The immunoreactive protein for the tissue inhibitor of the metalloproteinase (TIMP)-1 and -2 as well as for the matrix metalloproteinase (MMP)-2 and -9 was quantified from the sera/plasma of 90 lung cancer patients and 20 control subjects with enzyme linked immunoassays (ELISA) using specific monoclonal antibodies. Free MMP-2 and that bound to the inhibitor, the MMP-2/TIMP-2 complex were measured separately using different ELISAs. For the detection of MMP-9, TIMP-1 and TIMP-2, the total protein was measured to quantify both free and complex forms. Serum protein levels for TIMP-1, TIMP-2 and the MMP-2/TIMP-2 complex differed significantly in patients with lung cancer when compared to controls. TIMP-1 levels were found to be higher in lung cancer than in controls, whereas TIMP-2 and MMP-2/TIMP-2 complex levels were lower in lung cancer than in the sera of the control subjects. High TIMP-1 (> 300 ng/ml) or MMP-9 (> 30 ng/ml) correlated to poor cumulative survival in lung cancer patients (log rank P < 0.05). High TIMP-1 indicated a poor prognosis, especially in squamous cell cancer and in NSCLC patients with stage III: 66% and 70%, respectively, of the patients with low TIMP-l serum levels survived for more than one year, when only 25% and 20%, respectively, of the patients with high serum levels for TIMP-1 protein survived at that time. 56% of lung cancer patients with a plasma MMP-9 level < 30 ng/ml survived for 12 months when only 31% of the lung cancer patients with high MMP-9 plasma levels survived for more than one year. Also this difference was significant (log rank analysis, P < 0.05). Our results suggest that the factors of the metalloproteinase system might be important in lung cancer progression. TIMP-1 as well as MMP-9 could serve as prognostic markers, and their values could be investigated in the follow-up of lung cancer patients when selecting patients for systemic chemotherapy or other treatment modalities.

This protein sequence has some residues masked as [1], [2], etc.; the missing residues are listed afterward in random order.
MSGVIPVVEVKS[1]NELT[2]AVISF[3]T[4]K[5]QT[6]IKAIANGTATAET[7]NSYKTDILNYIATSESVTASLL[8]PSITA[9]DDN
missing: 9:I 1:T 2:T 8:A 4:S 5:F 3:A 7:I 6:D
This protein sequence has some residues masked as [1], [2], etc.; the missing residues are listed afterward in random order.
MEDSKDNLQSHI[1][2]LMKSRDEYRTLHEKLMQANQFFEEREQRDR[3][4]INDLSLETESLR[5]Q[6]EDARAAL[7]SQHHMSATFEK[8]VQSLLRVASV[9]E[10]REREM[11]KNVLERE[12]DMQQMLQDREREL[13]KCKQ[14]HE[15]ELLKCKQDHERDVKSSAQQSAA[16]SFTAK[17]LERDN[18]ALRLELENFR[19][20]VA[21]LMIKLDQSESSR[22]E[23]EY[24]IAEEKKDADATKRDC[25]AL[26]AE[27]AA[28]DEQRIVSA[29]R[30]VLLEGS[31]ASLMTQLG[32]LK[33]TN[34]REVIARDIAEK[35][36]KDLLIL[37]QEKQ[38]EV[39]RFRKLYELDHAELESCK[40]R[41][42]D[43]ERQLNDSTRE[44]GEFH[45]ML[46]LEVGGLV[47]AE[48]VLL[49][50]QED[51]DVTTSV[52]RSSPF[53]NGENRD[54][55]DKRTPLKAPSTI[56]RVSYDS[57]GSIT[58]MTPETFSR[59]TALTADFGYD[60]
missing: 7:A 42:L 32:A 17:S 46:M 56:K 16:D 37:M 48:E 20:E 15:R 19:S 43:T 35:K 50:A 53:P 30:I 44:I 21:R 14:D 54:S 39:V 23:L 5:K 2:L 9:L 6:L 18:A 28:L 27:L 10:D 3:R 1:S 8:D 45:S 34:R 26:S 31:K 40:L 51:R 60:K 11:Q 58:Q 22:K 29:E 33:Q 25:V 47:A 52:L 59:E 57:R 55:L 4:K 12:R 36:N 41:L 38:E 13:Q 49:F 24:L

|Publication status||Published - 2000|
|MoE publication type||A1 Journal article-refereed|